Do schools know how reliable their assessments are?

 In Assessment, Header

On the 24th of April Evidence Based Education and ASCL delivered an assessment conference with a difference.

Not once during the day did any presenter or workshop leader talk about ‘data drops’ or tracking systems. And that felt good. It felt good because the focus was on the purposes of assessment, assessment as pedagogy, the efficiency and reliability of assessment, and making assessment more manageable, meaningful and motivating.

Obviously, we’re biased, but the quality of the sessions was excellent. We heard from Daisy Christodoulou of No More Marking, the Institute of Teaching’s Harry Fletcher-Wood, Lea Valley Primary School’s Allana Gay, Sarah Cunliffe and Leon Walker from Meols Cop Research School and our very own Ourania Ventista and Stuart Kime. But one session in particular has inspired this post. Phil Stock, Assistant Head of Greenshaw High School, ran a session on assessment reliability – ‘How reliable are your assessments and how do you know?’

Phil is a great example of a brave senior leader who’s prepared to lift the lid on the ‘black box’ of assessment in the name of teaching and learning. He’s consciously opted to challenge his understanding and to invest time in getting to grips with a complex area – the area where most improvement is required in Initial Teacher Training provision, according to the Carter Review of Initial Teacher Training (2015). An area in which the Commission on Life Without Levels reported the quality of training in England is currently far too weak’. (That was at the time of writing – things have improved since. See the Assessment Lead Programme).

 

So, how reliable are your assessments, and how do you know?

That’s not a rhetorical question. Think of an assessment you’ve created or used in school – maybe a formative quiz or end-of-topic assessment – and then ask yourself or your colleagues: do we know anything about the reliability – the dependability – of the information we get from that assessment? About the overall quality of that information? Or about the effectiveness of each individual question? (Not all questions are created equal!).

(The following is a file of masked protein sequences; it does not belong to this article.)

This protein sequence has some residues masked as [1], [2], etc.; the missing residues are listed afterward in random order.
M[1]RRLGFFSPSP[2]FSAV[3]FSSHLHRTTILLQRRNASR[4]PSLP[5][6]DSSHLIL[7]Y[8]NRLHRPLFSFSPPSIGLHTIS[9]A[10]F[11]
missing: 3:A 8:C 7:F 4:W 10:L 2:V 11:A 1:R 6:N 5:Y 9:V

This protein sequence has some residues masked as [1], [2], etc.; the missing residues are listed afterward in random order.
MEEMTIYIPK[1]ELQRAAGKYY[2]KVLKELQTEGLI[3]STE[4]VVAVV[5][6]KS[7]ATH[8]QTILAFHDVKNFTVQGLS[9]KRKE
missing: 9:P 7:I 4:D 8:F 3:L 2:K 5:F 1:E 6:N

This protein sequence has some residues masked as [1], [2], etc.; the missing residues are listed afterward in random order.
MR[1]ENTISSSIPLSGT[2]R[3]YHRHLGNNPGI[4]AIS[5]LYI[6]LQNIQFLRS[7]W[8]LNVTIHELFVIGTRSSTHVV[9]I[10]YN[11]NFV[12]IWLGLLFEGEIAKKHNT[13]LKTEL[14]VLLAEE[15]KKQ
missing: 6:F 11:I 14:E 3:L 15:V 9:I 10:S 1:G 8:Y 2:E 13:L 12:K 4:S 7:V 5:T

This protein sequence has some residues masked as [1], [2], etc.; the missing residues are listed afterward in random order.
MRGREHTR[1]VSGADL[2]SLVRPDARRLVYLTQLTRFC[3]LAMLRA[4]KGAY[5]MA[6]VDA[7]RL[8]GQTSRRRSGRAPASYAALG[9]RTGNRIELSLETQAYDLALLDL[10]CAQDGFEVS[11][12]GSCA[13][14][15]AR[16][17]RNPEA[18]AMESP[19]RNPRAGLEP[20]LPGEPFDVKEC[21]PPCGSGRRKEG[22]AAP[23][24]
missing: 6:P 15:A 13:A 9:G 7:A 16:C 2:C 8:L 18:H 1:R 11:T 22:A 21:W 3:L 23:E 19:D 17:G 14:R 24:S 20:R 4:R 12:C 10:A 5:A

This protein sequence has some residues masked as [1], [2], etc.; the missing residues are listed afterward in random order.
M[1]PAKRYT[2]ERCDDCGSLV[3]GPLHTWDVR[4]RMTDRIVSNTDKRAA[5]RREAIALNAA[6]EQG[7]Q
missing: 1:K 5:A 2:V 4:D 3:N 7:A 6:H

Reliability in assessment is about consistency and accuracy. No assessment is 100% reliable, but it’s a concept that can be presented as a value – a value which provides us with an indicator of quality. Outside the classroom, we rely on quality indicators all the time. Who these days chooses a holiday, product or restaurant without checking out its ratings to inform that choice? We don’t think twice about using such indicators, yet barely anyone I ask can provide a robust answer to the question posed by Phil. Rather, the typical response is something along the lines of “Yeah, pretty good.”

To which we respond, “Great, what are you getting? 0.75? 0.79?”

This normally elicits a furrowed brow. Yes, it’s a loaded question that doesn’t win you many friends, but it helps make an important point.

As Daisy Christodoulou says in her book, Making Good Progress, “the lower the reliability of our test, the less valid are our inferences”. Given that information from assessments is used to make judgements and decisions about the needs and progress of pupils, shouldn’t schools be able to answer the question “How reliable is your assessment?”

 

How can you derive assessment reliability, and how can it be improved?

There are lots of factors which contribute to the reliability of an assessment, but two of the most critical for teachers to acknowledge are:

  • the precision of the questions and tasks used in prompting students’ responses; and
  • the accuracy and consistency of the interpretations derived from the information an assessment produces.

In his school, Phil Stock has used tools that provide measures of reliability – tools like the reliability calculator available through the Assessment Lead Programme. In the name of unbiased reporting, it’s important to point out that other tools are available(!), but using this one in particular involves a simple process of copying and pasting your assessment data (the responses from the assessment) into the calculator which then provides statistical and textual analyses about the overall reliability and the effectiveness of individual questions. With an indicator of the effectiveness of individual questions, and a prior understanding of how to write good questions (a prerequisite of being able to access the calculator), weaker questions can be removed or refined to improve overall reliability. Essentially, you are using analytics to fine-tune your instrument.

assessment reliability calculator

An example of item-level (i.e., question-level) analysis from the reliability calculator. We can see that the advice on Question 15 is to remove or improve the question.

 

Skills worth having

Designing effective, efficient questions and assessment processes for different students at different points in time is a set of skills to be honed. But, with that initial investment, it is one that can pay repeated dividends to teachers – and students – when high-quality questions and assessments are banked and shared, improved assessment efficiency within phases and departments can, in turn, lead to whole-school improvement.

To quote Daisy again: “Reliability is not some pettifogging or pedantic requirement: it is an aspect of validity, and a prerequisite for validity [of our inferences].”

Assessment is inextricable from teaching, and the quality of the latter is – in many ways – dependent on the quality of information derived from the former. So let’s get an answer to that question…

Recommended Posts

Have your say

This site uses Akismet to reduce spam. Learn how your comment data is processed.

0

Start typing and press Enter to search

Share This